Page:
When I first got the assignment to go to the library and and find a photography book to blog about, I spent at least halfan hour, pouring over books trying to find the right one. Until I landed my hands on a photo book called Teenage by Joseph Szabo.


Of course there were other books in the library that had pretty pictures, but this book really seemed to capture the essence of American youth during the 70’s and 80’s – raging hormones and all.

Szabo, who was a high school teacher in New York, captured the intimate and real emotions of his teenaged students, documenting first-hand what life was like for them in the era of cigarettes, blue jeans, and  hippies.

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While each photo is a frozen moment of action, reaction, or interaction, the thing that stood out to me the most was the clothes the teenagers wore. To me, the clothes, more than anything else, are what give the teenagers their personality – from the rebel to the hippie, to the preppy.

Overall, Szabo’s photobook Teenage left an impact on me and solidified photography’s role as a documenter of the past, present, and future.

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While doing work this past weekend and pondering what  stop motion video I would blog about, fate (and iTunes shuffle) played the amazing video for “Her Morning Elegance” by  Oren Lavie. (Which I happened to snag FREE off iTunes!)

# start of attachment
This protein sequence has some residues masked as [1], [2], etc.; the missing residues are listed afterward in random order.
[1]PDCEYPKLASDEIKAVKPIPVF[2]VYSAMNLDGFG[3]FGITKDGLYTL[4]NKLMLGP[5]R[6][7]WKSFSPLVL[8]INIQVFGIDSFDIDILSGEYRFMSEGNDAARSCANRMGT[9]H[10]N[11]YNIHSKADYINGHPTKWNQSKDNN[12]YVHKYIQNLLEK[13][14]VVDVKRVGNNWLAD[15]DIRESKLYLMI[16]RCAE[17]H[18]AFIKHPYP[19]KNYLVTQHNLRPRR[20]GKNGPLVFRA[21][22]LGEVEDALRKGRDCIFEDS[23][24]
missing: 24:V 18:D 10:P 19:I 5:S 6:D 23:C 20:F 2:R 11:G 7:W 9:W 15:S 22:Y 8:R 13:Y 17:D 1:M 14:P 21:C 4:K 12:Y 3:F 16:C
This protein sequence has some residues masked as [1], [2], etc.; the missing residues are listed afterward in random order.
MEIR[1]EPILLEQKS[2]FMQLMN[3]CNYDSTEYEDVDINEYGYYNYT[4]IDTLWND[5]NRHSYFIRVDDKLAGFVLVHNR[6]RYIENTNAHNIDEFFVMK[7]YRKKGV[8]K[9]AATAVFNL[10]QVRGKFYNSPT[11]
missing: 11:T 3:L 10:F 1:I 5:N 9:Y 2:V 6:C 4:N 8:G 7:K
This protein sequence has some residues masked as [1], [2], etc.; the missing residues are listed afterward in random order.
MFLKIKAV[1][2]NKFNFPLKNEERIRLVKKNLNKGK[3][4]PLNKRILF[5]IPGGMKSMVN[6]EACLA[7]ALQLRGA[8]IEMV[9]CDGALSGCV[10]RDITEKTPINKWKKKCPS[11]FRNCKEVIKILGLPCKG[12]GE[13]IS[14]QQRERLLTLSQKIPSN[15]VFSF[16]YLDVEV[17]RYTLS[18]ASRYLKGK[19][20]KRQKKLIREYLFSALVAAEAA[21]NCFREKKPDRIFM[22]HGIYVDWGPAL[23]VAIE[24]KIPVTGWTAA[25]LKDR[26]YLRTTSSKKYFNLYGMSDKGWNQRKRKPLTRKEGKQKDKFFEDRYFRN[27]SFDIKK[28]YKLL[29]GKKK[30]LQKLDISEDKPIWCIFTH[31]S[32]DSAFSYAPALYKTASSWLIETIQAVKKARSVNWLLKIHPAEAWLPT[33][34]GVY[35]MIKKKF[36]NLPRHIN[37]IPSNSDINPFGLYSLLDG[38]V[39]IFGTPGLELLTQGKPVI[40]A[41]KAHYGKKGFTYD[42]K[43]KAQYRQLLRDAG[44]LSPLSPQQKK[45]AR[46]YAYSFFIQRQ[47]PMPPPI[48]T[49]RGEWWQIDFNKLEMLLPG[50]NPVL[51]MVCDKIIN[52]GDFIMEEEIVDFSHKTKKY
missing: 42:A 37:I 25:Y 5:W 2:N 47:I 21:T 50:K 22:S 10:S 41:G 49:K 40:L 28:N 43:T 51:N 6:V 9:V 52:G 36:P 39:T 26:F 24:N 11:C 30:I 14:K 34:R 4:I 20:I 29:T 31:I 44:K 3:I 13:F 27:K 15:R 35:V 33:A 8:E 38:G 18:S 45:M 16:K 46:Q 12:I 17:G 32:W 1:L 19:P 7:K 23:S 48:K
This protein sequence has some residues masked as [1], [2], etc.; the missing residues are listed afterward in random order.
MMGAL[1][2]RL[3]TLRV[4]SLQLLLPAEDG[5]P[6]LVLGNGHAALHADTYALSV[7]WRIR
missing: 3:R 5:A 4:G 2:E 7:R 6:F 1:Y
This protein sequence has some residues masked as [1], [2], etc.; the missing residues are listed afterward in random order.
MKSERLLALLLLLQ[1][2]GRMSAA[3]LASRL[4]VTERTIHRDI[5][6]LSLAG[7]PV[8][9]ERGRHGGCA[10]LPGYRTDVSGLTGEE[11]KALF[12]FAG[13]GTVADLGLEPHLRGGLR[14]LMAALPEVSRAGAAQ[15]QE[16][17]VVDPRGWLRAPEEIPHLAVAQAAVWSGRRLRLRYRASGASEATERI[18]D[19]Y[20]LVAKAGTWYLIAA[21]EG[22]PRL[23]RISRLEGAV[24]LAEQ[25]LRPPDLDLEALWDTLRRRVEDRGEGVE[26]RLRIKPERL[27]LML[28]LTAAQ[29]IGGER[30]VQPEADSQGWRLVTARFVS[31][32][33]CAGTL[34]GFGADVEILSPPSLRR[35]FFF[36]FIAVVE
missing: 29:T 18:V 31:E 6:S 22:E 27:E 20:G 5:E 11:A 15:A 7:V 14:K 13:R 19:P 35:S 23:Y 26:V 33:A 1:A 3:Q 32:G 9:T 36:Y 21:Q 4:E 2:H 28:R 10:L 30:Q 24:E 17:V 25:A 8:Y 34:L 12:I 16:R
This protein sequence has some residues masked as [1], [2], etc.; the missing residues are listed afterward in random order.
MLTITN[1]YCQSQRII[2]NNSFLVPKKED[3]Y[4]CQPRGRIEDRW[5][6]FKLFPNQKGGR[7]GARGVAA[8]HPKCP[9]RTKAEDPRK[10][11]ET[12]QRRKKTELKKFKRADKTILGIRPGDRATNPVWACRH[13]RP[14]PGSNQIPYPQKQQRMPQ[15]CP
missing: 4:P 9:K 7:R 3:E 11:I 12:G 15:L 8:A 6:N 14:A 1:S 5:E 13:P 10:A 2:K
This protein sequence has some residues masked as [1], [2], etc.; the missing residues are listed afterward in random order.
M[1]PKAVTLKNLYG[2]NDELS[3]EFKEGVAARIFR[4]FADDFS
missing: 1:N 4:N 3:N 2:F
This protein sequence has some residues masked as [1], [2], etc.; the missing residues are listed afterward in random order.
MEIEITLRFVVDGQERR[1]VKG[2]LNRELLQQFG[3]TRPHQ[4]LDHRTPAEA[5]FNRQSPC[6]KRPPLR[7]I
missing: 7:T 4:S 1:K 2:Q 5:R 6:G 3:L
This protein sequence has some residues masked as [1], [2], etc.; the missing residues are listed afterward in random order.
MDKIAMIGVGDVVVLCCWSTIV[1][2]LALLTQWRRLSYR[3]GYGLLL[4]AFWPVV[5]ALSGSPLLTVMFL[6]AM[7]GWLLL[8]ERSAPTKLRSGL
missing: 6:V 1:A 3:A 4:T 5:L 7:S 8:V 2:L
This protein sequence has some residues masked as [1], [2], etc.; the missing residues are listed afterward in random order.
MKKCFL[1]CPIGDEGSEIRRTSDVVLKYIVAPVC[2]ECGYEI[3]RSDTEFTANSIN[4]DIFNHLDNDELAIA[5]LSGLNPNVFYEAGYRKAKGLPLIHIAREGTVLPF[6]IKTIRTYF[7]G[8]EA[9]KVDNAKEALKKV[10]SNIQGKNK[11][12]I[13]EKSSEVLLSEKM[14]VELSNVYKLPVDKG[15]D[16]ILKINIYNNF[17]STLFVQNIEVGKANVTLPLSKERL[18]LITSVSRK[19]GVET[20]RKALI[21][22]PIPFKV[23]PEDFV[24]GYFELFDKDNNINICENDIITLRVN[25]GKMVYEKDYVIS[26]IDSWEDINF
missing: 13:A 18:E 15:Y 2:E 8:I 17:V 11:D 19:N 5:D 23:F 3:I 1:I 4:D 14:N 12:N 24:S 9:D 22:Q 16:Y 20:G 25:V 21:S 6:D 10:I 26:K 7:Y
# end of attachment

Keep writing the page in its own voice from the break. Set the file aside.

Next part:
I love this video because it narrates the girl’s life and struggles from a mattress. With clever use of sheets, pillows, socks, and other household items, the viewer gets the feeling of being in her dreams (hence the mattress).

Actress walking down the “stairs”

Actress looking longingly out her window

Actress “swimming” in the ocean

Actress “dancing” with singer Oren Lavie

Stop motion is so cool to me because you can create “imaginary” motion – like riding a bike, dancing, and walking down the stairs – simply by taking thousands of pictures and “animating” them. (If your interested in seeing the behind-the-scenes stuff, follow this link: http://www.youtube.com/watch?v=JKptYcQuKxc)

The amount of time, dedication, and planning that it takes to create a stop motion video is astounding and really makes you smile knowing that all artists aren’t using the same formula for their videos, but really are thinking creatively. (As they should.)

Oren Lavie album cover


Here’s a link to an eerie yet cool stop motion video by the same co-directors:


and another stop motion-time lapse mash-up by band Guster:


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For our latest project in Digital Media Convergence (DMC), we had to take pictures with a theme.